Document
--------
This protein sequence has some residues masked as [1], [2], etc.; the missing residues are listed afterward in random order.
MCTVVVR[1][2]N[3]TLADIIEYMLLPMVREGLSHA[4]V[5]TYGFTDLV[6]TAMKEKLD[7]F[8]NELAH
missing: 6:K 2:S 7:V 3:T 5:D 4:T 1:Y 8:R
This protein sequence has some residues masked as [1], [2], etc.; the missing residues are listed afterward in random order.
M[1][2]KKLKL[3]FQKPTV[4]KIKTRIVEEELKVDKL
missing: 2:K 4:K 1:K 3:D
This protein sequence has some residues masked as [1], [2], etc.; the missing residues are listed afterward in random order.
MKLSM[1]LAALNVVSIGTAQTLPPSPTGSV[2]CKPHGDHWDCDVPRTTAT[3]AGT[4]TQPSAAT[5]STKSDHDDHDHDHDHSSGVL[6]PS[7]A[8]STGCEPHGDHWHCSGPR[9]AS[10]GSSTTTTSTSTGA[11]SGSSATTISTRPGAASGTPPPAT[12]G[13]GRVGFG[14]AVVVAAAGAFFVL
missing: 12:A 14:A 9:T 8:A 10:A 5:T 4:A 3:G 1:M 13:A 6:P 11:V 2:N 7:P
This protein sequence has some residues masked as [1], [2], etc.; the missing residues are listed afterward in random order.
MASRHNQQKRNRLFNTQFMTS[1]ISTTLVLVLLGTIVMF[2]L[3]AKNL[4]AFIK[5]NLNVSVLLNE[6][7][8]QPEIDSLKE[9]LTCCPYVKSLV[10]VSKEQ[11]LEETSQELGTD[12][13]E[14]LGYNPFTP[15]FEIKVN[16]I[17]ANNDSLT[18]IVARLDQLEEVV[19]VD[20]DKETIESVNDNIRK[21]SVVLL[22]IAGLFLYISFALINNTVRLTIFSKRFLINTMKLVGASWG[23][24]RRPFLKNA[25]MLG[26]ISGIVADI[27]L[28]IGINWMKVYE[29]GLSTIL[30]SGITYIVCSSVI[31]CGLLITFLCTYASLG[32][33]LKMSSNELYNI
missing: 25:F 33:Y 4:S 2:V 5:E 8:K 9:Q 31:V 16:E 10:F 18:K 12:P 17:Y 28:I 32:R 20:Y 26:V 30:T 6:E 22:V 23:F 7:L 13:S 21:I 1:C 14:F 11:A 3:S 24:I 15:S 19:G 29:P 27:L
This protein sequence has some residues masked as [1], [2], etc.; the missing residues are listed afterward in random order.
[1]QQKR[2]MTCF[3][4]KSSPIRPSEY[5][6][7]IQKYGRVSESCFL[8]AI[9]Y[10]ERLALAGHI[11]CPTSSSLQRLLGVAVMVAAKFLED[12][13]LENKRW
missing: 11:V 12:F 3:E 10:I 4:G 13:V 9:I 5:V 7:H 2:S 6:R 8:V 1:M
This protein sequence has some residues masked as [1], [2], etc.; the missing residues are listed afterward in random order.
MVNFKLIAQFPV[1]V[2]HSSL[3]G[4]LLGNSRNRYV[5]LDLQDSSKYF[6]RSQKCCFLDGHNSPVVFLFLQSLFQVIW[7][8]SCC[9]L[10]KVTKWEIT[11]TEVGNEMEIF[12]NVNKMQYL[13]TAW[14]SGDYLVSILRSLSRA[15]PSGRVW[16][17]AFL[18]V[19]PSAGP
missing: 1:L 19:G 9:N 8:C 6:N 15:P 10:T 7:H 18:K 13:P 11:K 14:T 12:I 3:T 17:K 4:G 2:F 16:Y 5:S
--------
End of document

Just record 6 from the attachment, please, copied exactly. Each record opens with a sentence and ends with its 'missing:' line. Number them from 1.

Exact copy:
This protein sequence has some residues masked as [1], [2], etc.; the missing residues are listed afterward in random order.
MVNFKLIAQFPV[1]V[2]HSSL[3]G[4]LLGNSRNRYV[5]LDLQDSSKYF[6]RSQKCCFLDGHNSPVVFLFLQSLFQVIW[7][8]SCC[9]L[10]KVTKWEIT[11]TEVGNEMEIF[12]NVNKMQYL[13]TAW[14]SGDYLVSILRSLSRA[15]PSGRVW[16][17]AFL[18]V[19]PSAGP
missing: 1:L 19:G 9:N 8:C 6:N 15:P 10:T 7:H 18:K 13:P 11:K 14:T 12:I 3:T 17:K 4:G 2:F 16:Y 5:S